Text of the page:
FJ 27. 231. hann kynni eigi sia efnitre sitt
A-G 42. 242. he did not know his own limitations well enough
TPMA 3. 28. ERKENNEN/(re)connaître/to recognize 12. Selbsterkenntnis 12.2. Beurteilung von Selbsterkenntnis 12.2.2. Wer sich selbst erkennt, ist weise Nord. 84 Ok er þat satt, at sá er svinnr, er sik kann Und das ist wahr, dass der klug ist, der sich kennt HRAFNKELS SAGA FREYSGOÐA 3 S. 106 (= JÓNSSON, ARKIV 403. JÓNSSON 163).

FJ 28. 240. en þat nafn þiccir eKi vel sama með oss at heita gridniþingr.
A-G 43. 248. The name of a truce-breaker does not sit well with us.

FJ 28. 241. þotti þat mest nauþsyn at sekia þangat fyrst til beinan er mestr var.
A-G 43. 248. it seemed important to go to where the greatest help was.9 9This passage apparently refers to the disbursement of tithes. According to the Icelandic tithe law, one fourth of the tithes was to be distributed among needy people with dependents, and the disbursement could be made in cloth, marketable furs, sheepskins, food, or any kind of livestock (except horses). However, tithes were not legislated until 1097, that is, considerably later than our story would imply. See Jón Jóhannesson 1974: 169, 174.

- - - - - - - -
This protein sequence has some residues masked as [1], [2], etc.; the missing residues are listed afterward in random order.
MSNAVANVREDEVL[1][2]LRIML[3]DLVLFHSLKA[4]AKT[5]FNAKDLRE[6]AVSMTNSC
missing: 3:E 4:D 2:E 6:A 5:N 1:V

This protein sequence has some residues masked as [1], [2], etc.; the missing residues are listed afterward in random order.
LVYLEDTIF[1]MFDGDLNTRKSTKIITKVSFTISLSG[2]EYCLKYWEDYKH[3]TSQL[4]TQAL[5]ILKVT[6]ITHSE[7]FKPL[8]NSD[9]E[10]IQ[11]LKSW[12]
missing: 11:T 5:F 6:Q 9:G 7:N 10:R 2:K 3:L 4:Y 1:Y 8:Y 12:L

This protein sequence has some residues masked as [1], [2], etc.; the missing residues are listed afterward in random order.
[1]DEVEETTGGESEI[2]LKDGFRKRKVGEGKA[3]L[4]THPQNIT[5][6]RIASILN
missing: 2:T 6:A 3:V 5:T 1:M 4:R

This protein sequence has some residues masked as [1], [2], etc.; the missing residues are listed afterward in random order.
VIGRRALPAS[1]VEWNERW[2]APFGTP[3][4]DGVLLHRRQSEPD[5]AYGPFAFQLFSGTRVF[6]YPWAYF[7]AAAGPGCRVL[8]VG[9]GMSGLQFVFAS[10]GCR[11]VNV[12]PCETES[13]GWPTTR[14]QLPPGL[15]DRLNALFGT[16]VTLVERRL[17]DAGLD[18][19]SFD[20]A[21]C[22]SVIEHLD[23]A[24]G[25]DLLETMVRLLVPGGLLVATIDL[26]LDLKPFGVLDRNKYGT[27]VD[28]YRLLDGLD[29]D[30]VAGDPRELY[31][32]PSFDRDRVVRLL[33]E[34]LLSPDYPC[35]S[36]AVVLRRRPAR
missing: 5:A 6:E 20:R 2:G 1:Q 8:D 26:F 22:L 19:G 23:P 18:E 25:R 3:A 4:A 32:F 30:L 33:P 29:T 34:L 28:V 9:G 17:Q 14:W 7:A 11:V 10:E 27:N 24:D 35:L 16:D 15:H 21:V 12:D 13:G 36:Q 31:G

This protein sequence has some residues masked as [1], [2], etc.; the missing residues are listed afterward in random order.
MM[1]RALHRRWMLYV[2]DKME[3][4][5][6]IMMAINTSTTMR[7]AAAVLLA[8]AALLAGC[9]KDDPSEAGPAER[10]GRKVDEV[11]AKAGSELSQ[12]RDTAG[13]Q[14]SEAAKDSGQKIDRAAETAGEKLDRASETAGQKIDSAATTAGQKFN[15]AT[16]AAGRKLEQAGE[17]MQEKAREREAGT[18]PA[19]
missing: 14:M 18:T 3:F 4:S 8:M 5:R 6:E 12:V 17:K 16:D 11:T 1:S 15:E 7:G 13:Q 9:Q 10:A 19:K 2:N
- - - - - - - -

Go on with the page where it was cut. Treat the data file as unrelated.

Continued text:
FJ 34. 263. frendr varir gøraz oss fiandr. þeira fiandmenn scolo oc þa vera minir frendr.
A-G 49. 262. Our kinsmen become our enemies, but their enemies can also be our kin."2 2Tostig elaborates the logic of "Hávamál," st. 43 (Neckel/Kuhn, Edda, p. 23): "Vin sínum/skal maðr vinr vera/þeim ok þess vin;/en óvinar síns/skyli engi maðr/vinar vinr vera" (A man should be a friend to his friend, and to that friend's friend; but no man should be a friend to his friend's enemy). The next step is to be a friend to your enemy's enemy.
TPMA 4. 63. FREUND/ami/friend Empfehlenswerte und verwerfliche Freudnschaften 5.6. Freundschaft mit dem Freund des Freundes is angemessen Nord. 1086 Vil ek yðr þess biðja, at þèr sèð vinir minna vina Ich will euch darum bitten, dass ihr Freunde meiner Freunde seid HARALDS SAGA HARÐRÁÐA 35 (? FMS VI, 226). 1087 Vertu vinr Vinar míns Werde du Freund meines Freundes! SKJALDEDIGTNING B II, 158, 55. 1088 Þess vil ec yþr biþja at þer seþ vinir minna Übers. wie 1086 MORKINSKINNA 46, 24.

FJ 35. 280. þeir hofþo meira lvt sem fiolmennari voro.
A-G 50. 273. the army with the greater numbers had the upper hand.